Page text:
HodgeonRepeat blog - Black woman in indoor rowing class

10 Benefits of Indoor Rowing for Women Over 40

Starting at around age 40, many women begin to question whether their current exercise routine will go the distance when it comes to preserving their body’s conditioning as they age. There’s a shift in how they view exercise. It no longer exists simply as a way to burn calories or keep their body toned; women now start thinking about cardiac conditioning, balance and functional muscle strength.

They may wonder: How should I structure my workouts to preserve my body functioning? What habits do I need to develop to ensure that I maintain a healthy weight? The answer in my mind: start indoor rowing. I have 10 benefits of rowing for women over 40 that should convince you to give it a try.

HodgeonRepeat blog - woman over 40 exercising

Shifting Health Priorities After 40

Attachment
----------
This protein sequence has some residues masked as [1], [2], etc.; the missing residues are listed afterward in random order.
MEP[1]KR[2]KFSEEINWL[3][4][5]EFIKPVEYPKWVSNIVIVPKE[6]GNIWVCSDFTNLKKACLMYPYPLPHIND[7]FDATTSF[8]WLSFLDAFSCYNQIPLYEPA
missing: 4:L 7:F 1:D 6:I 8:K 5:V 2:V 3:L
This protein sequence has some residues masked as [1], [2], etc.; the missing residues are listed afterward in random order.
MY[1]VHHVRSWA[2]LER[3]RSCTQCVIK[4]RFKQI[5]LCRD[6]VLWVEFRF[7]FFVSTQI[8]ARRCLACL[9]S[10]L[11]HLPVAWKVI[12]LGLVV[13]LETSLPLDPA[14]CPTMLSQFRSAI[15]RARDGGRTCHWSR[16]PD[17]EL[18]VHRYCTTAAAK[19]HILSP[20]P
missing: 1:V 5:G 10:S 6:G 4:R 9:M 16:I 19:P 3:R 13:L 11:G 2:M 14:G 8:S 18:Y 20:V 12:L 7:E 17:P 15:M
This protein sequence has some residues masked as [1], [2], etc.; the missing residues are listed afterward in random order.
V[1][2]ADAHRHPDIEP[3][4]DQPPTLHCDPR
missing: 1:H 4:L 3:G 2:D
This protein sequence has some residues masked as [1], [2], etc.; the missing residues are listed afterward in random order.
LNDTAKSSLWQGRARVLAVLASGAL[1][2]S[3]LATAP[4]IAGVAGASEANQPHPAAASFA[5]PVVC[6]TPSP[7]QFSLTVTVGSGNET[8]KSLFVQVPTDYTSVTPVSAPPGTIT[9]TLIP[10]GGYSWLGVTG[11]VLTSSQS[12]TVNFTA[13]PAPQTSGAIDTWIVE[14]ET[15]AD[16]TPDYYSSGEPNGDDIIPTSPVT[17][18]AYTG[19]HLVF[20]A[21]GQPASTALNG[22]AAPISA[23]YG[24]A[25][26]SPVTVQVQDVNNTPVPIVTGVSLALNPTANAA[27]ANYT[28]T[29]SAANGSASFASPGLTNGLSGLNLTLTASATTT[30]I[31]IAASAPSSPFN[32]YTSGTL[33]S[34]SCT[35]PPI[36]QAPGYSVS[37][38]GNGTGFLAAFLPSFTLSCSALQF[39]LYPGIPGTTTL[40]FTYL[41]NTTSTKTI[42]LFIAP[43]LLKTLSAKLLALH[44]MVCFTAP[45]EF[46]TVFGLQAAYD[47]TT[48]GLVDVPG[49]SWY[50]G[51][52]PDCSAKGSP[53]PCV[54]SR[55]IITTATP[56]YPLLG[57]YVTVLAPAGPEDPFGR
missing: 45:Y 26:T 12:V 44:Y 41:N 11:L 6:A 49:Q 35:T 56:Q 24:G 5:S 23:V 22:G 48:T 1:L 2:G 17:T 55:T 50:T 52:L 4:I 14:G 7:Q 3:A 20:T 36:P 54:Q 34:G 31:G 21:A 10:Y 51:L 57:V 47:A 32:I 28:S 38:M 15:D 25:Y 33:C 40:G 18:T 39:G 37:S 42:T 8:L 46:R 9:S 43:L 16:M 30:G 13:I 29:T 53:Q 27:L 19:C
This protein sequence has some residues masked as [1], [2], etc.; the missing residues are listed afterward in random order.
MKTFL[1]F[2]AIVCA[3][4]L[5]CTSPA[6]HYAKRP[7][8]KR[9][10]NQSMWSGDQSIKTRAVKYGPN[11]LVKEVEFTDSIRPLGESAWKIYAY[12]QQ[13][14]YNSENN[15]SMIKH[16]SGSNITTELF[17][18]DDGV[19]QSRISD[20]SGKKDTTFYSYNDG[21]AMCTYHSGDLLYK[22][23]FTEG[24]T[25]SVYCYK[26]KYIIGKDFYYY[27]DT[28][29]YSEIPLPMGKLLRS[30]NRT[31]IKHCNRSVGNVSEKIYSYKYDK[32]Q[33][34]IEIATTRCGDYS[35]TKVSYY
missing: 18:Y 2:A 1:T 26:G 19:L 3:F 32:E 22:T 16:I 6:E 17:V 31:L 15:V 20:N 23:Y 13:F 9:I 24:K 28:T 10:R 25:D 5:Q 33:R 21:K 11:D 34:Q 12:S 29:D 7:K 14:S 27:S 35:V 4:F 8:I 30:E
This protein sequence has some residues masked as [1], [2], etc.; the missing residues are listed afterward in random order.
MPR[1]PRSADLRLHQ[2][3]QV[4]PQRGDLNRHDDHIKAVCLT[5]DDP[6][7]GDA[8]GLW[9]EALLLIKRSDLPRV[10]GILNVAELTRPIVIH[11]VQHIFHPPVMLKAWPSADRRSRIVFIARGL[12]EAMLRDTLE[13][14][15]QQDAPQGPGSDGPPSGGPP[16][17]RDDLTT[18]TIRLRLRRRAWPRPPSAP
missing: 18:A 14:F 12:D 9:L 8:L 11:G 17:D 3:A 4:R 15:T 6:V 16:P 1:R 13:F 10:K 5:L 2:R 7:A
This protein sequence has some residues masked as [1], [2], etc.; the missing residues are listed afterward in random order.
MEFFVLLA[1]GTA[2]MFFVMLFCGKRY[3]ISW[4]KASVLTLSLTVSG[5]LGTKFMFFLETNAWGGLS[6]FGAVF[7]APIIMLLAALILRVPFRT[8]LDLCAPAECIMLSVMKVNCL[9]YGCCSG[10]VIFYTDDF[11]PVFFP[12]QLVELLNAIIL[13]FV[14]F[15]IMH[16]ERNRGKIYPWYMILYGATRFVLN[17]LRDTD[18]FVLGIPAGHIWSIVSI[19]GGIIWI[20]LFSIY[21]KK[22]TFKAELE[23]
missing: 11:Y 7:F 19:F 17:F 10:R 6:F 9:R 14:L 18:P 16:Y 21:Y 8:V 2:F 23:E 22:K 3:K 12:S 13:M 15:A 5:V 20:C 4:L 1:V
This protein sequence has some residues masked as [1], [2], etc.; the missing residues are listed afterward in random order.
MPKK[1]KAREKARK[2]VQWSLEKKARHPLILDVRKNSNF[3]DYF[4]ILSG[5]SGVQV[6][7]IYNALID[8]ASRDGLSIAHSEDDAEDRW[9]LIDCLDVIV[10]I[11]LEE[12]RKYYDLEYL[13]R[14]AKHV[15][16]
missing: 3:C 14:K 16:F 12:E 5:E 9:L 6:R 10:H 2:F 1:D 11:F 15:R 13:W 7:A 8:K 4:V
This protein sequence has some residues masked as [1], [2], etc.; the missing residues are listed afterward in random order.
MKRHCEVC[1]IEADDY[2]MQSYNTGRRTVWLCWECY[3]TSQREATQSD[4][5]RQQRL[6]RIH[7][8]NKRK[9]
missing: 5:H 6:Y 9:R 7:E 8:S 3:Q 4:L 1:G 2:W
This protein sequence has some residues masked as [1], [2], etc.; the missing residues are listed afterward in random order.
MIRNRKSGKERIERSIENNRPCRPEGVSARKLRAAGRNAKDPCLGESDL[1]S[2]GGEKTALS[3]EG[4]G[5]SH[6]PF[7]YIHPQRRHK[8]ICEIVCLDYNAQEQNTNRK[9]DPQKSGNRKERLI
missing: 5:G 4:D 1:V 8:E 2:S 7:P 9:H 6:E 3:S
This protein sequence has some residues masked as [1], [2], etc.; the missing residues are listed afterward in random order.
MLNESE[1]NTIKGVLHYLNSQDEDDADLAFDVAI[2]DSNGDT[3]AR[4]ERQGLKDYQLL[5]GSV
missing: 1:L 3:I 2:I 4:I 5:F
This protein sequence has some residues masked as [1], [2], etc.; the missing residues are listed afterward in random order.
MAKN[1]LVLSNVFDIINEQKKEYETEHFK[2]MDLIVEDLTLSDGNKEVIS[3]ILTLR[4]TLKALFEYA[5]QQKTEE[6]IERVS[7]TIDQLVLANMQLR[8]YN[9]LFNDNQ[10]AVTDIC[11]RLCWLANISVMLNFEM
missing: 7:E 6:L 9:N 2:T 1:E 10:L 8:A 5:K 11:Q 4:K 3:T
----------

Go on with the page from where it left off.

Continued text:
Women over 40 may question whether the workouts they did in their 20s and 30s will serve them well as their bodies approach perimenopause and hormone levels begin to fluctuate. Women who exercised sporadically (or not at all) may start to think seriously about how to create a sustainable exercise routine. While we don’t know as much as we should about how to deal with menopause symptoms, exercise is always at the top of any list of wellness-promoting activities for women as they age.

I think women over 40 should seriously consider indoor rowing. Too many people believe rowing to be too hard (probably because it has been associated with strenuous CrossFit workouts for so long), but a woman of any age can row. Yes, I’ve seen many women over the age of 60 on the rowing machine at my gym. As I get closer to that milestone, I know that I will be one of them.

HodgeonRepeat blog - Jill Hodge on indoor rowing machine